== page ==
With the expanding applications of magnetic resonance-guided high-intensity focused ultrasound (MR-HIFU), there is an urgent need for a convenient, reliable, and fast acoustic pressure field measurement method to aid treatment protocol design, ensure consistent and safe operation of the transducer, and facilitate regulatory approval of new techniques. Herein, we report a method for acoustic pressure field characterization of MR-HIFU systems with multi-element phased array transducers. This method integrates fiber-optic hydrophone measurements and electronic steering of the ultrasound beam with MRI-assisted HIFU focus alignment to the fiber tip.
A clinical MR-HIFU system (Sonalleve V2, Profound Medical Inc., Mississauga, Canada) was used to assess the proposed method. A fiber-optic hydrophone was submerged in a degassed water bath, and the fiber tip location was traced using MRI. Subsequently, the nominal transducer focal point indicated on the MR-HIFU therapy planning software was positioned at the fiber tip, and the HIFU focus was electronically steered around the fiber tip within a 3D volume for 3D pressure field mapping, eliminating the need for an additional, expensive, and MRI-compatible 3D positioning stage. The peak positive and negative pressures were measured at the focus and validated using a standard hydrophone measurement setup outside the MRI magnet room.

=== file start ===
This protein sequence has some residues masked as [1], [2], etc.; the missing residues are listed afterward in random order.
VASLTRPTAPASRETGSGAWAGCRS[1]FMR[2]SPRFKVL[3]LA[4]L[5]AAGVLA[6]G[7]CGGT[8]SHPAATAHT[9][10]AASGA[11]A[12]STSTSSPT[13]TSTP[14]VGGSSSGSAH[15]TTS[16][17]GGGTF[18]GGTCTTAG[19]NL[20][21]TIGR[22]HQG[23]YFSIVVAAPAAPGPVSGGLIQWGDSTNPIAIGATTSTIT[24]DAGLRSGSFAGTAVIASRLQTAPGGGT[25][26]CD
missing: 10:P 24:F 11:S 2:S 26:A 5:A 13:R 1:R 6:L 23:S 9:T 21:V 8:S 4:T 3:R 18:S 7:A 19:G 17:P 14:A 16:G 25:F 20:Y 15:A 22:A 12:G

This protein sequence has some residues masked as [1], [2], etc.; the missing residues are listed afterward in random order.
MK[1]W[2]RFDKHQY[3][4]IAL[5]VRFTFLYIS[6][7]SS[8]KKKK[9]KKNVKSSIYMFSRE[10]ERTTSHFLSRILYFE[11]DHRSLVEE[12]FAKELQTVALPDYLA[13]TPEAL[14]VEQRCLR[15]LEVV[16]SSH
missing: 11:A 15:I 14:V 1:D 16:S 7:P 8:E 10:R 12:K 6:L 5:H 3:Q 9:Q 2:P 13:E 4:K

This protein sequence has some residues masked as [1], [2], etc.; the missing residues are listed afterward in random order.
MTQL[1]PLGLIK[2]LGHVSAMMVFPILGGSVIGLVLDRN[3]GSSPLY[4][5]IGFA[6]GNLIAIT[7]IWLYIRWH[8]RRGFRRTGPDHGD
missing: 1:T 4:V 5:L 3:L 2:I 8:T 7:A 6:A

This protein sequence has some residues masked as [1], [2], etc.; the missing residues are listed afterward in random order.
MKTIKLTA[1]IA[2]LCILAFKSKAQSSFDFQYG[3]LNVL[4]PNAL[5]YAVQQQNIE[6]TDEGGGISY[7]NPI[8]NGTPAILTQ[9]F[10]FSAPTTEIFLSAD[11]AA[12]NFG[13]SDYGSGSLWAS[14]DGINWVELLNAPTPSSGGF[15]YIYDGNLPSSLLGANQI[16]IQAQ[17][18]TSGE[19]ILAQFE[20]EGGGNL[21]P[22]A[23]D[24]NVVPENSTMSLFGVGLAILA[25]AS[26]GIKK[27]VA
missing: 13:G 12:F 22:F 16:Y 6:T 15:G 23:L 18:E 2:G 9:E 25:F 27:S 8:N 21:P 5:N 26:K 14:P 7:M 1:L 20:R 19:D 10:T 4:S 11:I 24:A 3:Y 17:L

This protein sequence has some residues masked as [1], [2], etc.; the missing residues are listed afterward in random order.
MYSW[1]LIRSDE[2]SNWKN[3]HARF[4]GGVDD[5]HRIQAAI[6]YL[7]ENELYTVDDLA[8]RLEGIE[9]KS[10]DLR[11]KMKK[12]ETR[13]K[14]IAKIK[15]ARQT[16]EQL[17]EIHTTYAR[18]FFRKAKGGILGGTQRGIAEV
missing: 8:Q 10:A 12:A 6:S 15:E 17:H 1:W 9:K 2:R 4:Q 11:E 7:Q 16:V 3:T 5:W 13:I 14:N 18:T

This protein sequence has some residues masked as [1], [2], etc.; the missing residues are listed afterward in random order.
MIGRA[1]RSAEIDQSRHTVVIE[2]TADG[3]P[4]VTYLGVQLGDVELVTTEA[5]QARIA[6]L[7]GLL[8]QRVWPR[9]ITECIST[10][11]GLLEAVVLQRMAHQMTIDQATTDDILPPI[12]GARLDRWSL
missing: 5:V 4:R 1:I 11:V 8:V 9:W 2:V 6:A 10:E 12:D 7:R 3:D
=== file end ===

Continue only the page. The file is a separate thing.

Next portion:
We found that the initial MRI-assisted HIFU focus alignment had an average offset of 2.23 ± 1.33 mm from the fiber tip as identified by the 3D pressure field mapping. MRI guidance and electronic beam steering allowed 3D focus localization within ~ 1 h, i.e., faster than the typical time required using the standard laboratory setup (~ 3-4 h). Acoustic pressures measured using the proposed method were not significantly different from those obtained with the standard laboratory hydrophone measurements.
In conclusion, our method offers a convenient, reliable, and fast acoustic pressure field characterization tool for MR-HIFU systems with phased array transducers.